Putting a NAS at home has been one of the best technological decisions I have made in my entire life

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There are gadgets that change one’s life (a little). The potato peeler or the rear proximity sensor of cars, without going any further. Of all those who have been coming into my life, there is one that sweeps them all off the map.

This is the NAS I bought in 2012 and that has become a fundamental part of all work and leisure in our home. If you don’t know them, pay attention, because these network hard drives are an absolute wonder that will make you wonder about “how could I live without it?”. Or almost.

your private cloud

I told it then on my other blog: I had been experimenting with a Raspberry Pi as a download server but that did not go well.

By now I had read and written quite a bit about those network hard drives known as NAS (Network Attached Storage), but I had never had the opportunity to try one, so I went on an adventure and bought one.

What is a NAS and how to configure it

The truth is that the product seemed almost made with me in mind. I don’t like to rely on third party cloud services and I wanted to have a product that was always available and always connected so that I could copy data to and from it with any of my PCs and laptops.

A NAS is just that: a device that is always there for youwhether you are at home or away from it —although that, as I will comment on later, has its that—.

a NAS is your private cloudand in fact the name of this type of product is unfortunate: they are much more than network drives, because in addition to storing all kinds of content they can act as download, development, mail, multimedia, VPN, web server, etc. chat etc.

This is not just about saving files

I chose at that time for a two-bay Synology DS212j —today the option would be at least the DS220j—, in each of which I connected a 3.5-inch 2TB SATA hard drive. Having 4 TB of network storage was wonderful then, and today those disks continue to withstand the pull, although yes, I usually have more than 90% of the NAS capacity occupied.


Synology offers quite a lot of official packages to take advantage of the NAS in various ways. There is also other alternatives to install software that is not directly offered via Synology.

you can ride your own alternative to Gmail, Dropbox, Google Photos, Netflixor create and host websites there that you can then make public and that can be based on platforms such as Magento, WordPress or Drupal.

Plex vs Kodi: which is better and which system to choose

Most NAS manufacturers offer their own app stores for these devices so that you can install those packages and use them to provide the services that best suit your needs.

In my case, the use has been relatively discreet: I use my NAS as a storage center for the whole house, not only for data backups that we already have on other computers, but as a destination for a lot of data that I work with on a daily basis. I use services like Dropbox or Google Drive for specific issues and to work with Google Docs, for example, but the NAS is the absolute protagonist in that workflow.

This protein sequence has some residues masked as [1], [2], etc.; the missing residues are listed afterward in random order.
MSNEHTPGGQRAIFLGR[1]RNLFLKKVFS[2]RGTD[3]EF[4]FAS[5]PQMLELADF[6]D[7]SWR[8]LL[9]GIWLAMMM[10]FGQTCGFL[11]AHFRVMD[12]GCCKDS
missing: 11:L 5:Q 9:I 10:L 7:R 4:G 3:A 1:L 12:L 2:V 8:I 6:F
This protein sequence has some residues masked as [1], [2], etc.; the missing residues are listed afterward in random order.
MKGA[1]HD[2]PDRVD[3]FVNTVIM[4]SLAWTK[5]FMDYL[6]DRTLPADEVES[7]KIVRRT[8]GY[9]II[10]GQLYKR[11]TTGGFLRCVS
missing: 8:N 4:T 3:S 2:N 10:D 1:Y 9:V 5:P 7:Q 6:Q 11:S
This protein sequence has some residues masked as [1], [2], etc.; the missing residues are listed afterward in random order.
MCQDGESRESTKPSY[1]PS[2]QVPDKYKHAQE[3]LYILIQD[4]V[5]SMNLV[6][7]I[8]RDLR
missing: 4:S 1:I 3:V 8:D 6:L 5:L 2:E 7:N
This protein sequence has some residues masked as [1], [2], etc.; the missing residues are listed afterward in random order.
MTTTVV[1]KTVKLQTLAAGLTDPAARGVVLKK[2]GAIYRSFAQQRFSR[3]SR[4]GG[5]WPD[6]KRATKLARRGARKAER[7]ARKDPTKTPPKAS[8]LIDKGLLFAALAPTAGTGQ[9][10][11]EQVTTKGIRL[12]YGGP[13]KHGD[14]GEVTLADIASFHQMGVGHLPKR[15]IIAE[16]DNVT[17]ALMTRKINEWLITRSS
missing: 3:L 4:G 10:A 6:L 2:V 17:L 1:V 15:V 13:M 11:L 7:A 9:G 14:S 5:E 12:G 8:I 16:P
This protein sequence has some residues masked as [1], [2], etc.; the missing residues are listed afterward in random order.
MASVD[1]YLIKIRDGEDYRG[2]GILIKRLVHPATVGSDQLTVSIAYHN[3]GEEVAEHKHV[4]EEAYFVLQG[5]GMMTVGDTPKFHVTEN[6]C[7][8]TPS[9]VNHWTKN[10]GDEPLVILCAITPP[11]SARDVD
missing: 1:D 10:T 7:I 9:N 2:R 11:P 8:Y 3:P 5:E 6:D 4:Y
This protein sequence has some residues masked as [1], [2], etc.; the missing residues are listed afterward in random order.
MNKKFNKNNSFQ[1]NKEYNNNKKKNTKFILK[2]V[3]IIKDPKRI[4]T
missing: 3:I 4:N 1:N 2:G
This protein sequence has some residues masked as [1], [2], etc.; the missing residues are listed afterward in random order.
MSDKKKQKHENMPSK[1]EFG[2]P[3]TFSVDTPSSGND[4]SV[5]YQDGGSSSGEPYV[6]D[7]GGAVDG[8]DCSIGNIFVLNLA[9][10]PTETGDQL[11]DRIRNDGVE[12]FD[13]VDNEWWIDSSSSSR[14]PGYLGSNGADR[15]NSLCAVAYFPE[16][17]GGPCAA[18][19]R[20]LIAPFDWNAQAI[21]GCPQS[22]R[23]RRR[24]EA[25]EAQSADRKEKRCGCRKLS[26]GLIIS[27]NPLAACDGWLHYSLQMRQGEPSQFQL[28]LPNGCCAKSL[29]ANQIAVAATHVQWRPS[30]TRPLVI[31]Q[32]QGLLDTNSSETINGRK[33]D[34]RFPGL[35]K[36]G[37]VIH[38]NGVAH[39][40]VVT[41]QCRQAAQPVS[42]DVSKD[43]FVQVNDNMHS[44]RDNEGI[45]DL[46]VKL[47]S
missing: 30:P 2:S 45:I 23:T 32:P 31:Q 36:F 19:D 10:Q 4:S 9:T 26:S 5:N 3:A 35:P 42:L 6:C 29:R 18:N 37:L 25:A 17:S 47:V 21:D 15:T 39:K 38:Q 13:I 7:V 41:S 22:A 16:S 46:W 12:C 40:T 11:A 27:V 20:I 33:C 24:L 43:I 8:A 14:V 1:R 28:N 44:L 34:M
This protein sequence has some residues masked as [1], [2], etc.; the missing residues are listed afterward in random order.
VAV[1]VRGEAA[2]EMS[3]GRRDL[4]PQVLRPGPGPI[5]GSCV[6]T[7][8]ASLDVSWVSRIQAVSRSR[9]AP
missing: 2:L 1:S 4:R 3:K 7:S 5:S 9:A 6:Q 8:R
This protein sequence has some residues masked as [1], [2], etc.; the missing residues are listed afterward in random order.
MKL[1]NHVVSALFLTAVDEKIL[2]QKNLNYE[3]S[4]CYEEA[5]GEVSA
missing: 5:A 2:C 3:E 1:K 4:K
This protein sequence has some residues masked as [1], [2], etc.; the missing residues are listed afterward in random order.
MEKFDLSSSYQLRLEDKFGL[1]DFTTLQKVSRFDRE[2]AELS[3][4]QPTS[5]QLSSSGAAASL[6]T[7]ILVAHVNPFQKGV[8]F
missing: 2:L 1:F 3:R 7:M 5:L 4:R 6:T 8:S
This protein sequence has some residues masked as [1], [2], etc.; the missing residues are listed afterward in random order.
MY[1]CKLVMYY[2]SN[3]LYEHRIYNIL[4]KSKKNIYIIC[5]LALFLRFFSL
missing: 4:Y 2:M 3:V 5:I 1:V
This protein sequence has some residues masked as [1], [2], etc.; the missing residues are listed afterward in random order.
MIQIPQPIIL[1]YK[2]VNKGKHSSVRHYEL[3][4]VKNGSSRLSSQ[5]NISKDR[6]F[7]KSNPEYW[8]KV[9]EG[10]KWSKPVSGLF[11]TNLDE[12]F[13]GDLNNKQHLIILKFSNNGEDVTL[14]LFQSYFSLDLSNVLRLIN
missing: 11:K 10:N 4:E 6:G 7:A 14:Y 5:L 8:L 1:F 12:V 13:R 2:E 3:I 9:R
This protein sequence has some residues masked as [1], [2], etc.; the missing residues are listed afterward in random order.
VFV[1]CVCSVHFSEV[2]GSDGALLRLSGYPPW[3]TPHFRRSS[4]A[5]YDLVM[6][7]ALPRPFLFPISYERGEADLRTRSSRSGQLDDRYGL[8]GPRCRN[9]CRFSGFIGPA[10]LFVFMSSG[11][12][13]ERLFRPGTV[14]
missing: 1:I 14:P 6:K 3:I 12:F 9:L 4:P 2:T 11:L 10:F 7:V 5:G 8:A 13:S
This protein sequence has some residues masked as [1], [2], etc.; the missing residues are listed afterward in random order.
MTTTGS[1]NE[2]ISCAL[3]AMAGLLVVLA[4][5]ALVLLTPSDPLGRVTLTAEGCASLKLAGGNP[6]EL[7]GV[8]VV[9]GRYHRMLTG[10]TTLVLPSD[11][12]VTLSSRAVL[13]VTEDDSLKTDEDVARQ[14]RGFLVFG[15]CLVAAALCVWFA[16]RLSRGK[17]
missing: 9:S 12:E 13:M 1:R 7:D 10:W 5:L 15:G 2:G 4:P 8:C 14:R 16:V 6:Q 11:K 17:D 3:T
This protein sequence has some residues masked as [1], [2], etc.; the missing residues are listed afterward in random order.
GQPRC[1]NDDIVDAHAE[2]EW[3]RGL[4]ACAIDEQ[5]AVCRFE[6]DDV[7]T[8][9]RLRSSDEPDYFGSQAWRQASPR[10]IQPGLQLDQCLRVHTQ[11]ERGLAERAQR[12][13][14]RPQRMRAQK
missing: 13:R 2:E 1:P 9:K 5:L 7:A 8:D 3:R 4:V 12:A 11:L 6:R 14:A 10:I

Of course the other great section in which the NAS is the protagonist it’s in entertainment: the movies that I had on DVD and the music that I had on CD and that I have been acquiring in digital format have ended up on that network hard drive.

It is a somewhat heavy task at first, but of course the comfort it brings afterwards is spectacular: the NAS, I insist, is always available so that we can access that content, for example from the small miniPC connected to the TV with Kodi that we have in the living room or from the Chromecast with Google TV on the TV in the bedroom.

Google Photos and iCloud? Nahhh

The same goes for photos: although I recognize that services like Google Photos for Android mobiles or iCloud for iPhones have many advantages and that has made them the norm for users, I prefer not to use these services.


I use multiple backups on local and external hard drives (that I have at a relative’s house, for example), and of course I have everything centralized on the NASwhere the mobile photos are synchronized with an official application called DS PhotoStationwhich includes a backup system that I can control in detail and that frees up space on my mobile if I need it.

Google Photos is so good that I ended up giving away all my photos to Google

Obviously Google or Apple services (there are other alternatives, of course) they do extra work of organizing photos In a simple way, they create automatic videos from the photos of a trip or an event and allow access to advanced searches.

We do not have that by default on the NAS, but it is possible to access some of those features if the user is willing to spend some time on the topic. Various photo managers allow, for example, applying facial recognition to search for photos of a person, although the organization of places or events is usually the responsibility of the user.